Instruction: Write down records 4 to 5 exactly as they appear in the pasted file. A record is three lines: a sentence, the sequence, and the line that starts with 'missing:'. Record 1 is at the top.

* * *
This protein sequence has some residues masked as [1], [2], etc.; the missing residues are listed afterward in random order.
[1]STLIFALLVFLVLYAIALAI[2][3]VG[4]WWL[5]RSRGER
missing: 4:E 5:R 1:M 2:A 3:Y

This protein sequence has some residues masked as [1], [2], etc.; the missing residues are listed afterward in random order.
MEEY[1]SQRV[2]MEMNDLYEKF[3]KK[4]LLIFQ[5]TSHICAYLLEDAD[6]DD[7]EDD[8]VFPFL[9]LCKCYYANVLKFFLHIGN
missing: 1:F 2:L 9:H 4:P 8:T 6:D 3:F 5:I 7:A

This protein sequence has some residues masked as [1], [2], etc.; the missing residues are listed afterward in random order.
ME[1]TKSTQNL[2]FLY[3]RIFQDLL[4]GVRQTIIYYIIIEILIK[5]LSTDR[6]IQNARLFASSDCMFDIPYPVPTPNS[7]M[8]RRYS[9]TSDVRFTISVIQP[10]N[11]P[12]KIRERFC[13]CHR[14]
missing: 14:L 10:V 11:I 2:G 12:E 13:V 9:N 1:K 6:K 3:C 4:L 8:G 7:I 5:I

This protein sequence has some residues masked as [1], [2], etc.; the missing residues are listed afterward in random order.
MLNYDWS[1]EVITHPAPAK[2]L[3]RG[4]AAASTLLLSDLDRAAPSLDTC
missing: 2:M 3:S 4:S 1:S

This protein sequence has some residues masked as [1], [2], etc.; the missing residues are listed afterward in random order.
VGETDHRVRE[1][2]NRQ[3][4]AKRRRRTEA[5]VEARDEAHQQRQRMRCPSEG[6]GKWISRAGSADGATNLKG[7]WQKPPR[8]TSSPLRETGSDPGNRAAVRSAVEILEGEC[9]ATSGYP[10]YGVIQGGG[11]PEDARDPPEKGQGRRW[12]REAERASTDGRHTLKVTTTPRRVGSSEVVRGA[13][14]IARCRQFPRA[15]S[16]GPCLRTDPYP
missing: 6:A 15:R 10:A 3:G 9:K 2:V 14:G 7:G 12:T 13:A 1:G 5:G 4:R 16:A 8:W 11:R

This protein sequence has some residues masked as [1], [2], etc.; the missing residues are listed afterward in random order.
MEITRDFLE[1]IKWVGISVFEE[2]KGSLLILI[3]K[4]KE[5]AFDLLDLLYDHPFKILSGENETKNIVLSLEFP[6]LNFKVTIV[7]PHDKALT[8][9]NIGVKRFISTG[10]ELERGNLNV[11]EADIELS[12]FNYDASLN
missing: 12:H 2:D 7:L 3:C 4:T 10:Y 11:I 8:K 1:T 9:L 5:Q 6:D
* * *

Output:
This protein sequence has some residues masked as [1], [2], etc.; the missing residues are listed afterward in random order.
MLNYDWS[1]EVITHPAPAK[2]L[3]RG[4]AAASTLLLSDLDRAAPSLDTC
missing: 2:M 3:S 4:S 1:S

This protein sequence has some residues masked as [1], [2], etc.; the missing residues are listed afterward in random order.
VGETDHRVRE[1][2]NRQ[3][4]AKRRRRTEA[5]VEARDEAHQQRQRMRCPSEG[6]GKWISRAGSADGATNLKG[7]WQKPPR[8]TSSPLRETGSDPGNRAAVRSAVEILEGEC[9]ATSGYP[10]YGVIQGGG[11]PEDARDPPEKGQGRRW[12]REAERASTDGRHTLKVTTTPRRVGSSEVVRGA[13][14]IARCRQFPRA[15]S[16]GPCLRTDPYP
missing: 6:A 15:R 10:A 3:G 9:K 2:V 14:G 7:G 12:T 13:A 1:G 5:G 4:R 16:A 8:W 11:R